Do you remember the early days of the internet and email? (yes! there was life before all this madness!) We all got a handout with tips for “Netiquette” – don’t use ALL CAPS, avoiding flaming people, in general keep it friendly. Somewhere along the line, though, it feels like our technology expanded more quickly and aggressively than we could develop the necessary etiquette to cope. Unless I just missed the latest handout?
Think about how many times you give out personal information online without blinking. Or have a private conversation on a cell phone on the bus. Or make comments on someone’s photo on Facebook. Should we even be concerned about these things? What is the impact on those around us? And what is the impact on people’s perceptions of us?
I was challenged by a friend when I complained about not wanting to hear someone’s personal conversations loudly discussed on their cells in public. She asked me if I would feel the same way if they were talking to their friend face to face. I have mulled it over and I believe I still would, but what makes the cell conversation more annoying is that it is usually carried on at top volume in public spaces!. The other thing people tend to forget is that you never know who is paying attention. There are so many stories about online disasters (The “Cisco Fatty” fail on Twitter, for example).
It is hard to say whether technology is a symptom or a cause. I firmly believe that people are being brought up with very few manners these days (just ride public transit and note how few teenagers get up for the elderly or disabled) but it seems to be exacerbated by people being plugged into iPods, cell phones etc. People play their music so loudly it is a wonder they can hear at all. [I don’t know if anyone else has noticed, but it does always seem to be people with bad music taste that play theirs the loudest.] I have also had the wondrous experience of someone answering their cell phone during a movie, and when they were shushed, they just spoke a little quieter… All this communication technology seems to have cut people off from one another and made them feel like they are moving about in a sound proof bubble.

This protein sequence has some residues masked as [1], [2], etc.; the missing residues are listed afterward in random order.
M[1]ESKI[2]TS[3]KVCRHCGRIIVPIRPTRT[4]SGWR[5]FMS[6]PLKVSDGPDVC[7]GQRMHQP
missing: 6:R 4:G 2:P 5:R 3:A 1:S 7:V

Another symptom of a lack of “techiquette” seems to come from email, and the phenomenon of social networking sites, as well as cell phones. People expect you to be instantly available. They want you to answer your phone, answer your email and respond instantly. And with that immediacy comes, in my experience, a drop in the standards of communication. When people wrote real letters, they would have to put thought and effort into it, knowing it would take a while to get to the recipient.
These days it is so easy to pop off an email and expect a response immediately. We get impatient when we have to wait. And people don’t seem to give as much thought and energy into their correspondence as they used to. Business emails are dashed off in a matter of seconds and “send” is pressed without a second thought. If you are at the receiving end, it can be frustrating and sometimes off-putting as the person comes across as unprofessional and slapdash. Grammar and spelling and proper sentence construction also fly out the window, which can be equally as damaging to one’s reputation.
So what is the cure? I don’t know if there is one, but there are certain things people can do to develop their “techiquette”. There are a lot of ways technology can work in a positive way for you (see an article I wrote for Suite101.com entitled: How to Use Social Networking Sites) and it isn’t too hard to redeem yourself.
Think about what you want to say and draft your email in Word beforehand. Only answer your email at certain times of the day or days of the week to avoid being overloaded. Write someone a real letter once in a while. And remember there are other people around you, sharing a public space and they may not have the same interest in your personal life that you do, plus you never know who is listening.